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​In addition to his role as PPD director, Jean is also manager of AUB’s colossal power plant on lower campus, whose steam boilers, turbines, and generators thunder through the day at nearly full capacity to keep our lights, computers and airconditioning units working, as well as providing essential uninterrupted power for patients and staff at AUBMC and server rooms in the IT department. The power plant—like so much of what PPD accomplishes—is not a luxury that can fail; our vital work and lives depend on it. And so our sincere thanks go to those extraordinary individuals who endure the extreme heat and deafening, tenebrous conditions to keep us connected in the face of Lebanon’s pitifully unreliable public utilities. A last word on the toughest jobs at AUB, the unprecedented nomination and selection of an extraordinary university janitor, Jamal Omar, in last month’s President’s Service Excellence Awards was a testimony to the unrelenting efforts of those members of our community who undertake work that few of us would be able to sustain. Far be it for me to underplay the service excellence of the other deserving awardees, Samia Azar of IT, Nurse Surgical Technologist Ali Juni, and Clinical Educator Rafika Zaatari; on the contrary, each stands out in their field and merits their recognition. But Jamal’s award is shared by all at Physical Plant, especially those least celebrated yet who carry out the most essential and difficult work, and I know the news was appreciated by the whole department in a spirit of true collegiality. Congratulations. 

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FPDU building our future 

One cannot talk about Physical Plant without also highlighting the outstanding contribution of the Facilities Planning and Design Unit (FPDU), which sprouted from PPD in 2002 to take charge of the previous Master Plan launched under my predecessor John Waterbury. Most of FPDU’s work happens offstage, as it takes projects through the lengthy and complex process of concept development, to detailed design, through construction, to handing over finished buildings. Back in 2002, following the reconstruction of our bombed College Hall, it was vital to kick start campus development after the hiatus of war lasting nearly 30 years. Since then, the FPDU team, under the leadership of Bassem Barhoumi from September 2007, has developed its own expertise and had incalculable impact. The 2002 Master Plan focus was on providing space for student athletics (Hostler Center), business education (OSB), and an engineering compound (IOEC), to name a few. This has been followed by further transformative projects, including the Aga Khan Award-winning Issam Fares Institute and recently, under my presidency, a set of more than two dozen projects needed prior to the formal adoption of our next Campus Master Plan interdigitated with AUB’s Strategic Plan for 2030. If you visit campus this summer, you will not miss the intensive works in progress on the new Munib and Angela Masri Building , the demolition/reconstruction of Penrose Hall, renovation of Reynolds Hall, work on the Jesup facades, and starting today, the replacement of the Green Field artificial turf and synthetic running track.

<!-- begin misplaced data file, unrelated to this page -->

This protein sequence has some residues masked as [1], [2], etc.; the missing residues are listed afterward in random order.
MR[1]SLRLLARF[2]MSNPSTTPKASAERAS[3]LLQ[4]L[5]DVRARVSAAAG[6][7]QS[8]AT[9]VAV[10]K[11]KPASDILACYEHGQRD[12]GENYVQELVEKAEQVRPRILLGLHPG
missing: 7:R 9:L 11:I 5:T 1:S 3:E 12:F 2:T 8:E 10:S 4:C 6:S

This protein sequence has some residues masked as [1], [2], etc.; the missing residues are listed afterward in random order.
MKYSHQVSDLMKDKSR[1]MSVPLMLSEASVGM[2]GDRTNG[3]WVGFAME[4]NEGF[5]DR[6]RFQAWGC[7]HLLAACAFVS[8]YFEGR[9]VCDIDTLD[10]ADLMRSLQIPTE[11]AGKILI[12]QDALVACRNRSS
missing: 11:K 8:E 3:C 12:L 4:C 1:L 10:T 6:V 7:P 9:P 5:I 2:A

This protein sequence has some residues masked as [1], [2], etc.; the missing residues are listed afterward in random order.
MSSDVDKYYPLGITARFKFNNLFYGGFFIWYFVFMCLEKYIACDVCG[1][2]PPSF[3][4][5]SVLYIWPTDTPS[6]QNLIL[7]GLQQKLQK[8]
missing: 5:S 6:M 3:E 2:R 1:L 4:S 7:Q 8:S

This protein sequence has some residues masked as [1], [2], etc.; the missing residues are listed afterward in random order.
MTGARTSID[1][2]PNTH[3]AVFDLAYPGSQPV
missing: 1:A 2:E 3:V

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​If successful, the 2017 Master Plan, will instigate a transformation of the University campus on a scale not seen since the nineteenth century, when a bold new college campus was laid out ab​​ove the cactus-covered escarpment by the Mediterranean undertaken by Daniel Bliss and his associates. We will rely heavily on FPDU to realize the visions that will fuse together in the coming years, underpinning the five main components of the BOLDLY campaign: to enrich our educational research experience, to enhance our healthcare experience, to put innovation and entrepreneurship at the core, including the humanities, to solidify and expand our community relevance, and to ensure sustainability. There are of course major challenges ahead. When it comes to designing new buildings and curricula, it is impossible to please everyone, or sometimes anyone, given the inevitable clashes of taste and end-user requirements. Nor is this bold plan being conceived on some remote, wide open space, but here on our most prized material possession, AUB’s beautiful green campus, and alongside our most important constituency, our students, for whom being given the room and time to think and learn is sacrosanct. Bassem and his team of skilled engineers (civil, mechanical, and electrical engineers, architects, and landscape architect) are wellversed in safeguarding these precious commodities and we shall be drawing heavily on their expertise in the coming years. 

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Best regards, 

Fadlo R. Khuri, MD
President